POLS*6210 Conceptions of Canada U [0.50]
This course will explore evolving conceptions of Canadian identity and nationalism through consideration of political culture, institutions and constitutional arrangements. Possible topics include: multiculturalism, aboriginal identity and community, Quebec nationalism, social citizenship, rights and representation, as well as Canada's global role and significance.
POLS*6250 Comparative Governments in the Americas U [0.50]
This course provides the theoretical and methodological foundation for the analysis of Canada, the United States, and Latin America and the Caribbean. Methodological issues in the analysis of constitutional regimes and theoretical frameworks for the comparative analysis of political institutions are examined.
POLS*6290 The American Political System U [0.50]
This course examines the institutions, processes and policies of the government and politics of the United States. Seminar discussion focuses on evaluating approaches to the study of the American system. Topics to be covered include Congress, interest groups, executive-legislative relations and reinventing government.
POLS*6380 Democratization in Comparative Perspective U [0.50]
This course offers a graduate seminar in the study of democratization. Focusing primarily on the countries of the Global South, it explores theories of democratic transition, social mobilization and the articulation of rights aimed at defending new forms of democratic recognition.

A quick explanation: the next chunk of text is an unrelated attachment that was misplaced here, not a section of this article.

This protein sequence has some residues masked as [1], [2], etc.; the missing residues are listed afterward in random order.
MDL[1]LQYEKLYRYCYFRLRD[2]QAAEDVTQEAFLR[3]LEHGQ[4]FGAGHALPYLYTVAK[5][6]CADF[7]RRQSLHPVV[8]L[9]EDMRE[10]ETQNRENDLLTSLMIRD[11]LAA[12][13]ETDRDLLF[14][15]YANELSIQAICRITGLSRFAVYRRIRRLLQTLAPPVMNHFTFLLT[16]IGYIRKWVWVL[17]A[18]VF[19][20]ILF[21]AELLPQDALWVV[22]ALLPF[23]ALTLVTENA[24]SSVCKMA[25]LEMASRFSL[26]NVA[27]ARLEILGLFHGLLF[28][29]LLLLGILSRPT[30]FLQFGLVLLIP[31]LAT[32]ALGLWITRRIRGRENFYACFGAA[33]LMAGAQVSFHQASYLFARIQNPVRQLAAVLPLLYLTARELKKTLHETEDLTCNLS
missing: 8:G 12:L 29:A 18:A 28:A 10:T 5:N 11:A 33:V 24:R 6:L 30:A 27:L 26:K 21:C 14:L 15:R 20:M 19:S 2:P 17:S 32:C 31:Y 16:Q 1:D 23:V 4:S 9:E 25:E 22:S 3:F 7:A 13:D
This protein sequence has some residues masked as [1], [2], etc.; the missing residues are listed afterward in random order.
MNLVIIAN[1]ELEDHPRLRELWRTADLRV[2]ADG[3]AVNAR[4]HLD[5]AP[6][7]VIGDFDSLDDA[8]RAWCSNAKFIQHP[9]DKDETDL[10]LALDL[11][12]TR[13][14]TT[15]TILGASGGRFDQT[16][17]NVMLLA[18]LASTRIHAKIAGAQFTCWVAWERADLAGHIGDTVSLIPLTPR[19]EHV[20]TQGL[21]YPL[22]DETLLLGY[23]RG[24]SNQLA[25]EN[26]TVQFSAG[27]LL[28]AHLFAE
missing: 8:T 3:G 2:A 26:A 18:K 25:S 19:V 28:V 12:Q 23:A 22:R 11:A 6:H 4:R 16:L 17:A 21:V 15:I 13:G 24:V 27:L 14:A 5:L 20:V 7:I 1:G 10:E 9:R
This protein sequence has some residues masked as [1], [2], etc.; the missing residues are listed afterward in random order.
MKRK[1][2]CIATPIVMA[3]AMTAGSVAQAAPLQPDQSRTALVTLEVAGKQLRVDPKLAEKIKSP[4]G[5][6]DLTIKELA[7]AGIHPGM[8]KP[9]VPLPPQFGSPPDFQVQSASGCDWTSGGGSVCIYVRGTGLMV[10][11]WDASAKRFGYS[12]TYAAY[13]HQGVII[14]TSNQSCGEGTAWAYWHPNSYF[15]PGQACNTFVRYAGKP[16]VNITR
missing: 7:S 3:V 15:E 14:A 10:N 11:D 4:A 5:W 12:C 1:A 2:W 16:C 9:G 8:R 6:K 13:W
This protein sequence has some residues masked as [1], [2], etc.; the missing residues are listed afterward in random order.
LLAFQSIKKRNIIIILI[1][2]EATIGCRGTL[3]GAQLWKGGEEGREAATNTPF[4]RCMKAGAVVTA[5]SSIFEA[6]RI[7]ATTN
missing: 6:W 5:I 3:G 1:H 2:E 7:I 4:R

POLS*6390 Environmental Politics and Policy U [0.50]
This course analyses environmental actors, movements, institutions, processes and policies across national, sub-national regional and/or global levels of governance utilizing a range of environmental perspectives and theories. Depending on the instructor(s), different case studies of critical and contemporary environmental policy issues will be explored.
POLS*6400 Comparative Social Policy U [0.50]
In this course, students will study social policy in comparative perspective. Theoretical models and various policy fields will be examined in order to understand welfare state development and retrenchment. Policy fields may include immigration, health, child care and income.
POLS*6450 International Political Economy U [0.50]
The course relies on theoretical approaches in IPE to examine the relationships between politics and economics across national and regional levels. The evolution of the global political economy and its globalization and state and non-state actors' responses. Issue areas may include: money and power, technology, trade, development and the environment.
POLS*6630 Approaches to Public Policy U [0.50]
This course introduces students to the main theoretical approaches utilized in understanding public policy making and outcomes. Throughout the course, particular attention is paid to varying conceptions of institutions, ideas and interest and the role of these conceptions in various explanations of policy change and stasis.
POLS*6640 Canadian Public Administration: Public Sector Management U [0.50]
This course examines the growth of the administrative state in Canada, especially in the post World War II period. It critically reviews issues such as the concept of public sector management, the delegation of authority, personnel management, accountability and the ethics of ministers and officials to Parliament and the public.
POLS*6730 The Politics of Development and Underdevelopment U [0.50]